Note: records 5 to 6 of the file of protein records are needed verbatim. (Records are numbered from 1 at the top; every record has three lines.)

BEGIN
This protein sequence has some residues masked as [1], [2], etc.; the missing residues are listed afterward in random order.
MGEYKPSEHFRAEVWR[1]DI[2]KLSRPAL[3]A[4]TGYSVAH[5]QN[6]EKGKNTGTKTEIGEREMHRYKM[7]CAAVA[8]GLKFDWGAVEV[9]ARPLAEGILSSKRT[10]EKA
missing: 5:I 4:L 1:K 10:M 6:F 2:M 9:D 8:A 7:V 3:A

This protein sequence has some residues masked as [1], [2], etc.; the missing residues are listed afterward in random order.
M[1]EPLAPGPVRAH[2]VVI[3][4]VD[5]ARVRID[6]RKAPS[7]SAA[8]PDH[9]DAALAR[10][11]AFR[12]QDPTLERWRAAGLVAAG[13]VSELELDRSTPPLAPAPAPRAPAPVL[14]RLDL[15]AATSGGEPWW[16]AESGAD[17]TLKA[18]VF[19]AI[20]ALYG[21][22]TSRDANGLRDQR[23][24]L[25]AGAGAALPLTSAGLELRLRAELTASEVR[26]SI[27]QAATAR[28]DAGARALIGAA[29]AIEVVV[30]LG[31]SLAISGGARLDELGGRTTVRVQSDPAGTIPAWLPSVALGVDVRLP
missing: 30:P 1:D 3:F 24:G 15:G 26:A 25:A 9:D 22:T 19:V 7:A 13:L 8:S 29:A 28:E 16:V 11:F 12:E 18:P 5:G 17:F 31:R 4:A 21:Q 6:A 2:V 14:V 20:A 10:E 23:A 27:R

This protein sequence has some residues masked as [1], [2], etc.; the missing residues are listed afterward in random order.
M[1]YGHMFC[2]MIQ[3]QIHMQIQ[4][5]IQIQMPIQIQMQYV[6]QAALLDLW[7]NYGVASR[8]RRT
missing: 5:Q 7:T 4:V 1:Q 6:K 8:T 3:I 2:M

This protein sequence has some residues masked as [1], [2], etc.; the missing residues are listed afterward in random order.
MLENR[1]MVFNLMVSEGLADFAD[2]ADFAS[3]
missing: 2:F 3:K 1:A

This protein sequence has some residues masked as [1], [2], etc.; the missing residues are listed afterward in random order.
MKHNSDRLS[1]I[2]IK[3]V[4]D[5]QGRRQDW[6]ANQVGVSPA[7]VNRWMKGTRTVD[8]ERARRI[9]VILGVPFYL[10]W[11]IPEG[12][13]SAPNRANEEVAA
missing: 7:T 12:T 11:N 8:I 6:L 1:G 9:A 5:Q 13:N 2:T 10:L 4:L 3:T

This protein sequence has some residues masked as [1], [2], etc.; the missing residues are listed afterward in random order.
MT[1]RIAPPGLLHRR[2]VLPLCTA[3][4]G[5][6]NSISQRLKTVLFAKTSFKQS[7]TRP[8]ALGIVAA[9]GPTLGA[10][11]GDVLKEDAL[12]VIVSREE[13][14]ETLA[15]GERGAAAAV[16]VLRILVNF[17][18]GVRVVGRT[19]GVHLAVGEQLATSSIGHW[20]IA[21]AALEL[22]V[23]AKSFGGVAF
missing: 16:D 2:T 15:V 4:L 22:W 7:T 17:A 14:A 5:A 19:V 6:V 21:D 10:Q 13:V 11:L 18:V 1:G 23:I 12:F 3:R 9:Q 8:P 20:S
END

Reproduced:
This protein sequence has some residues masked as [1], [2], etc.; the missing residues are listed afterward in random order.
MKHNSDRLS[1]I[2]IK[3]V[4]D[5]QGRRQDW[6]ANQVGVSPA[7]VNRWMKGTRTVD[8]ERARRI[9]VILGVPFYL[10]W[11]IPEG[12][13]SAPNRANEEVAA
missing: 7:T 12:T 11:N 8:I 6:L 1:G 9:A 5:Q 13:N 2:T 10:L 4:L 3:T

This protein sequence has some residues masked as [1], [2], etc.; the missing residues are listed afterward in random order.
MT[1]RIAPPGLLHRR[2]VLPLCTA[3][4]G[5][6]NSISQRLKTVLFAKTSFKQS[7]TRP[8]ALGIVAA[9]GPTLGA[10][11]GDVLKEDAL[12]VIVSREE[13][14]ETLA[15]GERGAAAAV[16]VLRILVNF[17][18]GVRVVGRT[19]GVHLAVGEQLATSSIGHW[20]IA[21]AALEL[22]V[23]AKSFGGVAF
missing: 16:D 2:T 15:V 4:L 22:W 7:T 17:A 14:A 5:A 19:V 6:V 21:D 10:Q 13:V 11:L 18:V 1:G 23:I 12:F 3:R 9:Q 8:P 20:S